Updated: Oct 4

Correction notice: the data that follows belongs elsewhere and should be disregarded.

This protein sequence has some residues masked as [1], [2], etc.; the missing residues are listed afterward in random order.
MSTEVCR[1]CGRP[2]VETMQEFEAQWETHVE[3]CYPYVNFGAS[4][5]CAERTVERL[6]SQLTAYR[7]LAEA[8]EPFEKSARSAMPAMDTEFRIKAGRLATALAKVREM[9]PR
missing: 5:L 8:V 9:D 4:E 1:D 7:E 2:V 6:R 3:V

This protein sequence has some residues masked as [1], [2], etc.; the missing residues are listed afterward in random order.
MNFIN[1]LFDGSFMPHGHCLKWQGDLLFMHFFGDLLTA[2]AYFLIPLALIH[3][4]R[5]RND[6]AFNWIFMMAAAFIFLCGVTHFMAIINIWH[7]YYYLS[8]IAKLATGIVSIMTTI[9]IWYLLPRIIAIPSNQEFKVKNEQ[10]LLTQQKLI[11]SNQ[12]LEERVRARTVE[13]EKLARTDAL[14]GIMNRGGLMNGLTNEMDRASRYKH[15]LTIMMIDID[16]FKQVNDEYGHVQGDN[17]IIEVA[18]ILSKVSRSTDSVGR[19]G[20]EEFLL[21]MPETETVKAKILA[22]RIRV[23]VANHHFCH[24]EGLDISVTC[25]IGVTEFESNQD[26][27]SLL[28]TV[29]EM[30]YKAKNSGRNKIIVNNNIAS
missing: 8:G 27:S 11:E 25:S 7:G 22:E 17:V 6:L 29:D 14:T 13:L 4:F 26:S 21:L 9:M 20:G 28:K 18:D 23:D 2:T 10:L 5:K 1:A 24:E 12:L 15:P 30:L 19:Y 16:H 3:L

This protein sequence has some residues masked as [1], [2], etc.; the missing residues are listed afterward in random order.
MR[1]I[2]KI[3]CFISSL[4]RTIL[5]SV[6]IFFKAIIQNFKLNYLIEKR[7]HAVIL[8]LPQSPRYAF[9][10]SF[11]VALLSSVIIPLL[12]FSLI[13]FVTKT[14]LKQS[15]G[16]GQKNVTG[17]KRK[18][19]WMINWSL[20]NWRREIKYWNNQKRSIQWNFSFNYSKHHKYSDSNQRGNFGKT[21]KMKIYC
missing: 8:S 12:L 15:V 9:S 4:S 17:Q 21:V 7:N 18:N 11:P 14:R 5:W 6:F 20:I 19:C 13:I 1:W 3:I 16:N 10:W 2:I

Nestled into a cozy warm hotel room in Vitoria-Gasteiz, Spain I watch it snow through the window. I left San Sebastián yesterday morning in the rain, which immediately turned to hail and when the roads were too covered in ice to ride I ducked into a gas station to wait it out and let the roads return too wet, which took about 45 minutes. After deeming the conditions to be rideable I remounted my machine and pressed on, south towards Valladolid was the intended destination for the day. I knew weather was moving in, I anticipated cold and wet but I figured with enough stubbornness I could punch through the weather system and get back to warmer and dryer weather in a day. I was wrong. Soon after leaving the gas station the rain turned to snow and then to heavy snow. The roads remained wet however so I pressed on, frequently brushing the slush from my helmet visor. The snow flakes increased in size and the road began to flood. The puddles got deeper and the tire ruts turned into rivers. The amount of water around and under me was incredible, it felt like swimming at 50 miles per hour which was all I felt comfortable moving at. In addition, with the temperature only at 33 degrees I was doing my best to decrease the wind chill factor as much as I could. The issue with all of the moisture, and this is how I know it was extreme, is that I was pulling it through my air filter which made the bike run like absolute garbage. This is rarely an issue with my bike and a good indicator that things are getting serious. If I let off the gas the bike would die, if I maintained throttle position the bike would pop and sputter, occasionally only running on one cylinder. I really had no option but to continually crack the throttle open to keep the motor running even remotely well. It should also be noted that if I didn’t crack the throttle occasionally the butterfly mechanism on the carburetor would freeze in place leading to at least one spine tingling situation. In general, it was an absolute struggle to keep the bike alive and was beginning to get frustrating. It’s one thing to deal with cold and soggy conditions or a motorcycle that is not cooperating, it’s something else to deal with both at the same time. Because of all this, and the fact that I hadn’t felt my fingers in well over an hour, I pulled into Vitoria, stopped at the first cafe I spotted and called it quits, something I rarely do. I’m willing to push through just about anything but that was too much.